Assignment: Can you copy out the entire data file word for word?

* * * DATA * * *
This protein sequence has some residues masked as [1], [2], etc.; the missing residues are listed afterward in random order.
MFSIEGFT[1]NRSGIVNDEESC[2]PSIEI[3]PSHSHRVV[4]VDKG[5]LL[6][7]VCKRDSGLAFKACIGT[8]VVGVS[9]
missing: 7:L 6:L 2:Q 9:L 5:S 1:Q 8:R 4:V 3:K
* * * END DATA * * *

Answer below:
This protein sequence has some residues masked as [1], [2], etc.; the missing residues are listed afterward in random order.
MFSIEGFT[1]NRSGIVNDEESC[2]PSIEI[3]PSHSHRVV[4]VDKG[5]LL[6][7]VCKRDSGLAFKACIGT[8]VVGVS[9]
missing: 7:L 6:L 2:Q 9:L 5:S 1:Q 8:R 4:V 3:K